JohnAkomfrah-The Portrait Event
14th September 2016
I’m in my studio reflecting on the two great portrait events I’ve done so far in the Portraits Untold collection and there’s another one just round the corner.
Portraits Untold sittings started with John Akomfrah who sat in the Round Gallery at Birmingham Museum & Art Gallery. The scene was set as John sat in a majestic leather chair and I stood with my paints, brushes in hand, canvas on easel. We looked at each other and looked around the gallery and laughed about how we couldn’t have chosen a more ostentatious venue to create this amazing collaboration.
We connected straight away and this connection is what we spent the next five hours exploring, as unlike my other sitters, we hadn’t met previously. As I painted we conversed about all things that connected us as human beings, as artists and makers and as people with distinct cultural identities. This in turn was projected into the painting in a way that is multi layered. What we spoke about and what we were asked by the audience influenced the physical and emotional dynamics and compositions within the portrait as it developed throughout the day.
As this was the first Portraits Untold event I very much wanted to explore the notion of diversity and humanity in the room and to get these elements directly into the portrait. The audience contributions were a major player in this. There were some fantastic drawings coming in from both the actual audience in the room and from the virtual audience watching the live stream. Projecting and drawing their creative responses was how was I going to interpret this. Did my projected live iPad drawing of the audience on to the canvas truly give me a sense of fusing traditional drawing with digital interpretations? It soon began to. I also found myself thinking about how the audience interpretations within the portrait would begin to create a portrait that was far beyond just a singular image of the sitter John Akomfrah. It was going to be a portrait of a sea of Johns, a united portrait of people who came, watched, talked, interpreted, listened and engaged on many levels.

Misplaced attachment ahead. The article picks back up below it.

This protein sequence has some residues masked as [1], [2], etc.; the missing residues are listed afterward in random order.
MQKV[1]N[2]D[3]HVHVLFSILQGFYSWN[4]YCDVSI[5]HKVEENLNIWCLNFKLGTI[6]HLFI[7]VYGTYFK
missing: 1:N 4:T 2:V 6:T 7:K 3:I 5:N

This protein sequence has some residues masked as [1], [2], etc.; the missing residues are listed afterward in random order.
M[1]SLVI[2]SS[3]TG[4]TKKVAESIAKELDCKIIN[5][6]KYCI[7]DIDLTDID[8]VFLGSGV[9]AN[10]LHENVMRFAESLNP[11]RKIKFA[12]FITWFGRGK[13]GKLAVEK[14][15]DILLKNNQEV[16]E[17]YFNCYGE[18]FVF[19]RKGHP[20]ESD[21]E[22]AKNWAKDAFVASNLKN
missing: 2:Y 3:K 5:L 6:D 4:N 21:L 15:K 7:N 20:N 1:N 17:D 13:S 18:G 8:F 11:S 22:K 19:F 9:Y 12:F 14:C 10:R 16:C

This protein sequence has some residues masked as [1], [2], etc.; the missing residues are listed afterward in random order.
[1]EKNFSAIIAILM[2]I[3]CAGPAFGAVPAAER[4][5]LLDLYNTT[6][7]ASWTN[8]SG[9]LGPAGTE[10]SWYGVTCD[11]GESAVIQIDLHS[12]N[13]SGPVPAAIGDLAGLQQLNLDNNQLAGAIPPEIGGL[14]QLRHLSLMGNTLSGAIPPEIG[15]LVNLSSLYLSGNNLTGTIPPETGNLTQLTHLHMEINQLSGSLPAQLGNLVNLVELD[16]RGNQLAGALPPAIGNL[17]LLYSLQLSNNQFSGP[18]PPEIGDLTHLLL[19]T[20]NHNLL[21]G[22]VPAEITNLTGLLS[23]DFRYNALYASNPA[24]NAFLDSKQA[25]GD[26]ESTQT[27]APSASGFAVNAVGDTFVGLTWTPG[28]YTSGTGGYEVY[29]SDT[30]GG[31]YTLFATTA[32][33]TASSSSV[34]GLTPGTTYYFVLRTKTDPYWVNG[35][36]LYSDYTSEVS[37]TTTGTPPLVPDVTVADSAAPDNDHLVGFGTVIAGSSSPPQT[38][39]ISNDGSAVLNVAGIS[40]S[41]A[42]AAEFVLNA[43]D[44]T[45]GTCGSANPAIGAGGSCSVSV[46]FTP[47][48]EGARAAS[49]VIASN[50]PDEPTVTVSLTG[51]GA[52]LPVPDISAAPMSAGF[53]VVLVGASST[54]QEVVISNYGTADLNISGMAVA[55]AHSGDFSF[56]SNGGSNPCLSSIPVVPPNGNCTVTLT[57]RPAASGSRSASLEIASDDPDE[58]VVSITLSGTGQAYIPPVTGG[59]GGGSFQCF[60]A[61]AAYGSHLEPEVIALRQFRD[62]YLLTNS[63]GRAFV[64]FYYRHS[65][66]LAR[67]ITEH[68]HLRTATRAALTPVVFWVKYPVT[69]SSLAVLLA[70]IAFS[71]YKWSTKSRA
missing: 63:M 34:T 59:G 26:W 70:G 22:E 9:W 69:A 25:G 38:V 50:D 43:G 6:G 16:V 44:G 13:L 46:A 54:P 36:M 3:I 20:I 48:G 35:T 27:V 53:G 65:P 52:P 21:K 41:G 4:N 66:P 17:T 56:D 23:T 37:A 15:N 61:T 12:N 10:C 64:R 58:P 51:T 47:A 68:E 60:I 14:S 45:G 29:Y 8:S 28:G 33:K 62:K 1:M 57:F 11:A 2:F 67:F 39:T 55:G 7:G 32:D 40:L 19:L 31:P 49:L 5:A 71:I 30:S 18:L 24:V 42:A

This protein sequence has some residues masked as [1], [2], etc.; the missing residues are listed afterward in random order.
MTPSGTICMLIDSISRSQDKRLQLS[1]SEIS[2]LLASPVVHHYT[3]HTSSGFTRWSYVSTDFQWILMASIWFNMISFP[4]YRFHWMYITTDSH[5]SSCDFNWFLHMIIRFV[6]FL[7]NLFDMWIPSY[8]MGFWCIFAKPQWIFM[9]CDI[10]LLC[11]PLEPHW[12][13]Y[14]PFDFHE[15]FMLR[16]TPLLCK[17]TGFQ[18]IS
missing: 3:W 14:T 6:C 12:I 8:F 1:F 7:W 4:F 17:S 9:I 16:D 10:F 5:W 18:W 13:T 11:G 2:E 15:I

John was of course intrigued by this process and we did spend some time delving into each other’s creative processes and finding common ground. Fascinating!
My favourite moment from the John Akomfrah sitting was when we connected discussing how we were looking for our cultural identities as diverse artists within art collections when we were growing up and this proved to be one of the things that has driven us both to be who we are as artists today.
Don’t forget you can watch the event on our YouTube and catchup on what was truly a great event.